In his novel Weimar Vibes (228 pp, $0.99 from Amazon) Phil Rowan has written a topical story about a frightening near-future that we, here across the Pond, see reflected in the campaign slogans of politicians who have misappropriated the term “Tea Party.” In the England of Weimar Vibes, rising unemployment and falling economies turn many people away from the usual political parties toward someone who can restore order, address moral failings, and make Britain great again. Sound familiar? It should. Rowan, who knows his history, reflects Weimar Germany in his title on purpose.
Into this power gap comes a neo-Nazi named Oskar Kerner, who exploits peoples’ fears and innate biases. Again, sound familiar? His followers call him “Der Fuhrer,” and instead of being repulsed by his skinhead acolytes, the average Briton begins to think order of any kind may be acceptable.
Kerner’s following in the U.K. piques the interest of the Home Office, who seek some way to discredit him. To do this, they recruit, improbably, a near-alcoholic, down-on-his-luck journalist named Rudi Flynn.
Drink and a failed marriage (his ex-wife is in a mental institution in Alabama) have wrecked Flynn’s career, and the only place he can find employment is on a Murdoch-like tabloid. The Home Office convince him to pretend to espouse Kerner’s beliefs (Flynn and Kerner were college classmates), get into Kerner’s organization, then discredit him. This is the stuff of many an espionage novel, and, since that’s what I write, I was eager to read Weimar Vibes.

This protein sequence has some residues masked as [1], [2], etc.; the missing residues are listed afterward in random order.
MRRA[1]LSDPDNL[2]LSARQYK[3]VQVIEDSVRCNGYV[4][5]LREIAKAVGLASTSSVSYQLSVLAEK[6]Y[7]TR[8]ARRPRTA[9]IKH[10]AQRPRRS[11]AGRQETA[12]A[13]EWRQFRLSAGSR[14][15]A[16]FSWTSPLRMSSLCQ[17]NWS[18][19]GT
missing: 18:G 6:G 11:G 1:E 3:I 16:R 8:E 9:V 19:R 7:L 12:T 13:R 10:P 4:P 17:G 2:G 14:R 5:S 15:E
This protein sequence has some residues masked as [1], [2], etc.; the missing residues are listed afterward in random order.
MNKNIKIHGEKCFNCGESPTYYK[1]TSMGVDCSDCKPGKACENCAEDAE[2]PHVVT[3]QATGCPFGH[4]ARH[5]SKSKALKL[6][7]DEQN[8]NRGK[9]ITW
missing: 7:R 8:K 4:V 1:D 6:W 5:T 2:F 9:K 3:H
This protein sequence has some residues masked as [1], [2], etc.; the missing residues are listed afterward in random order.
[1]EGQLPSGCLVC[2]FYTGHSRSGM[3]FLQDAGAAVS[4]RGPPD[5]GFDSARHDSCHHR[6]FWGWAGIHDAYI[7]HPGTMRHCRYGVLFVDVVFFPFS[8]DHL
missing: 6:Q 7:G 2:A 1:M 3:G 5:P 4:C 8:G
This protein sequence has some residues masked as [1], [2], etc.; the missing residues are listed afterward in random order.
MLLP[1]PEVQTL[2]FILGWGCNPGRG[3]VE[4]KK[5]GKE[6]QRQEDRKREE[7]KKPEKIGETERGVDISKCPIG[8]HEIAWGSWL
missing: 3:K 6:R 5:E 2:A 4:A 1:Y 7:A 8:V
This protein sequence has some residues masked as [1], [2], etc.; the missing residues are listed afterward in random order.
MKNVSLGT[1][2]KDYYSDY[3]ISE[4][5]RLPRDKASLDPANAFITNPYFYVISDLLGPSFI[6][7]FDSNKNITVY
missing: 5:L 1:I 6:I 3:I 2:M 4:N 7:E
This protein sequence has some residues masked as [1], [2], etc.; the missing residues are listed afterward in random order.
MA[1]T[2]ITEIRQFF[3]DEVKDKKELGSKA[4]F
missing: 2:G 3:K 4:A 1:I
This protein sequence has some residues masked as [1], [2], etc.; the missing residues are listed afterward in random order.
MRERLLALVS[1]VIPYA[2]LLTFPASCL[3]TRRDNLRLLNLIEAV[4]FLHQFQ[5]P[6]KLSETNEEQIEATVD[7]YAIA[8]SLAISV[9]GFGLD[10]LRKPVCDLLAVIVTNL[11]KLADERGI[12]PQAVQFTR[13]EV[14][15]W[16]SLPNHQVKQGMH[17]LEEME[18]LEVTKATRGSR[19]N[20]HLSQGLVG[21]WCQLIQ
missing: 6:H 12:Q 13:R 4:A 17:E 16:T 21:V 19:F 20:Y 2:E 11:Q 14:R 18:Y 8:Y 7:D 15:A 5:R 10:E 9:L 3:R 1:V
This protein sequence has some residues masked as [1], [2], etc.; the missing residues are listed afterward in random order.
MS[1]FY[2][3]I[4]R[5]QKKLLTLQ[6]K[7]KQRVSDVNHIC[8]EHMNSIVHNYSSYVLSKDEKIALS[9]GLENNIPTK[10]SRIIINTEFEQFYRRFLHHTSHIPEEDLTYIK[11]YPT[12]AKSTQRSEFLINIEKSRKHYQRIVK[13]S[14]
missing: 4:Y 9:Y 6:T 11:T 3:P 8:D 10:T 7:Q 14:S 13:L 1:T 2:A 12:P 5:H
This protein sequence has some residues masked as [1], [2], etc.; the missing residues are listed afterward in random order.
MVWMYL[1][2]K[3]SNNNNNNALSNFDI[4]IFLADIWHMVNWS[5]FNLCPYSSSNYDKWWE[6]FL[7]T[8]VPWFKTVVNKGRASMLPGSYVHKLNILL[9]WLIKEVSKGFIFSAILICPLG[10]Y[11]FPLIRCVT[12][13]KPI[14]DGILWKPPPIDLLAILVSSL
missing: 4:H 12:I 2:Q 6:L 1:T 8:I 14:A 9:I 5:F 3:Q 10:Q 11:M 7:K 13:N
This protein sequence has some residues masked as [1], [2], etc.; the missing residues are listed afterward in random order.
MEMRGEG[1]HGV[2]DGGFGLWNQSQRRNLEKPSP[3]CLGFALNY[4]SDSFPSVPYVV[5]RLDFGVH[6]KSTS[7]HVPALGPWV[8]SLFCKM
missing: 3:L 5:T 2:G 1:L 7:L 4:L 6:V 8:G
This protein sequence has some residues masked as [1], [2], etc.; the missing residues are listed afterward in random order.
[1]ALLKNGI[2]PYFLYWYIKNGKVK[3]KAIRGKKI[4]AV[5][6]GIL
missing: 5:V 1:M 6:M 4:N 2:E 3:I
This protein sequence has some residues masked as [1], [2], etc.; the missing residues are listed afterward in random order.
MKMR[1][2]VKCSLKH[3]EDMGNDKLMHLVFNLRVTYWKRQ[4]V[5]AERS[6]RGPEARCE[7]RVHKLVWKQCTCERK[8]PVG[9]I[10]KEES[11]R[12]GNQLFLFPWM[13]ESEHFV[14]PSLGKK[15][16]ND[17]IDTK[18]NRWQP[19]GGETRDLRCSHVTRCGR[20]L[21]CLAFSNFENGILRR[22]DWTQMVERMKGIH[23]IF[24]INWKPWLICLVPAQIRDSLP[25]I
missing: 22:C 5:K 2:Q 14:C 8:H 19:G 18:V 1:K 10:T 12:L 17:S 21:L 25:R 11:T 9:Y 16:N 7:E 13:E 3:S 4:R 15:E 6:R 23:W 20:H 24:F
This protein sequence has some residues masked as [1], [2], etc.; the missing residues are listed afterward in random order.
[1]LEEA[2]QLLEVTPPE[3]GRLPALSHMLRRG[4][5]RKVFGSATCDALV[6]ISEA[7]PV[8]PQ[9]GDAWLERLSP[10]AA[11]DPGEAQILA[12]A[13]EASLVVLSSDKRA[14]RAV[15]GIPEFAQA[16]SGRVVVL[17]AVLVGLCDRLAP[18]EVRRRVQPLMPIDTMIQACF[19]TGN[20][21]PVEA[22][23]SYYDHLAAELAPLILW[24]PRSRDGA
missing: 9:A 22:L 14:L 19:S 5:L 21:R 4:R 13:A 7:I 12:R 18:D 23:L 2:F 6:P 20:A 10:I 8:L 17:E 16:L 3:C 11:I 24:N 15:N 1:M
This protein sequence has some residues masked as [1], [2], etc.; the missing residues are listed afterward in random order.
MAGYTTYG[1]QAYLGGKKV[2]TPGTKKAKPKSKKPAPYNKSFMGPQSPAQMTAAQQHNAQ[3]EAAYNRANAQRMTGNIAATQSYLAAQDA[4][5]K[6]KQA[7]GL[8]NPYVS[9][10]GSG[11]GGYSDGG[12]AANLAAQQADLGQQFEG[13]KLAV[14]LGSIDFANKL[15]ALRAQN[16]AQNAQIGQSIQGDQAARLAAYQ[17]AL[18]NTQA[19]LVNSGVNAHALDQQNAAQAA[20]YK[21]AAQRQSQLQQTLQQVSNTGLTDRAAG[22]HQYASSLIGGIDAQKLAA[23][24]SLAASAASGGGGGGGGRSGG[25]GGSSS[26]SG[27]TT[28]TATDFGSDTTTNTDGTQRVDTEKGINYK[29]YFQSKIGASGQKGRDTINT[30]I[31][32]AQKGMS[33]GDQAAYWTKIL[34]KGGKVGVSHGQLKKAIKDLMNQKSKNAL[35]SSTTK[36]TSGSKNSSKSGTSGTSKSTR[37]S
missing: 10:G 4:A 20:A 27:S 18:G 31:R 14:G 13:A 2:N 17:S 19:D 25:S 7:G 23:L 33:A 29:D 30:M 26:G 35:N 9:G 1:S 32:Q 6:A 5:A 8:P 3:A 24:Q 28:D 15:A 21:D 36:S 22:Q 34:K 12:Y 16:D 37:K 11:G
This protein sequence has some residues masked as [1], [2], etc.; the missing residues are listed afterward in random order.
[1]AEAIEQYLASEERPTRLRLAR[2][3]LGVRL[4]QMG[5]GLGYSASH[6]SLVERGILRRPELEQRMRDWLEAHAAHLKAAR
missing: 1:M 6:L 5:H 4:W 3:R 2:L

However, rather than using Flynn to discredit Kerner, the Home Office people decide Flynn can be a more moderate alternative to Kerner. They begin to dictate his articles, script his appearances on talk shows, write his speeches, and develop his PowerPoint presentations. What doesn’t come across well is why Flynn, who has liberal leanings, agrees to act the part of a reactionary. None of the typical counterintelligence reasons are there—money, blackmail, a cleared criminal record, family held hostage, etc. The only possible reason is that Flynn’s motivation is patriotic, but Flynn’s behavior doesn’t convince me of that.
As a result of the Home Office’s manipulation of him, misadventure follows Flynn everywhere. His house gets fire-bombed. He’s blown-up, but survives, during an appearance on British TV where a trio of lefties do nothing but call him a Nazi. Indeed, the extreme right wingers come across in Weimar Vibes as having more depth than the leftists, who, in Rowan’s tale, are no more than name-calling, establishment toadies.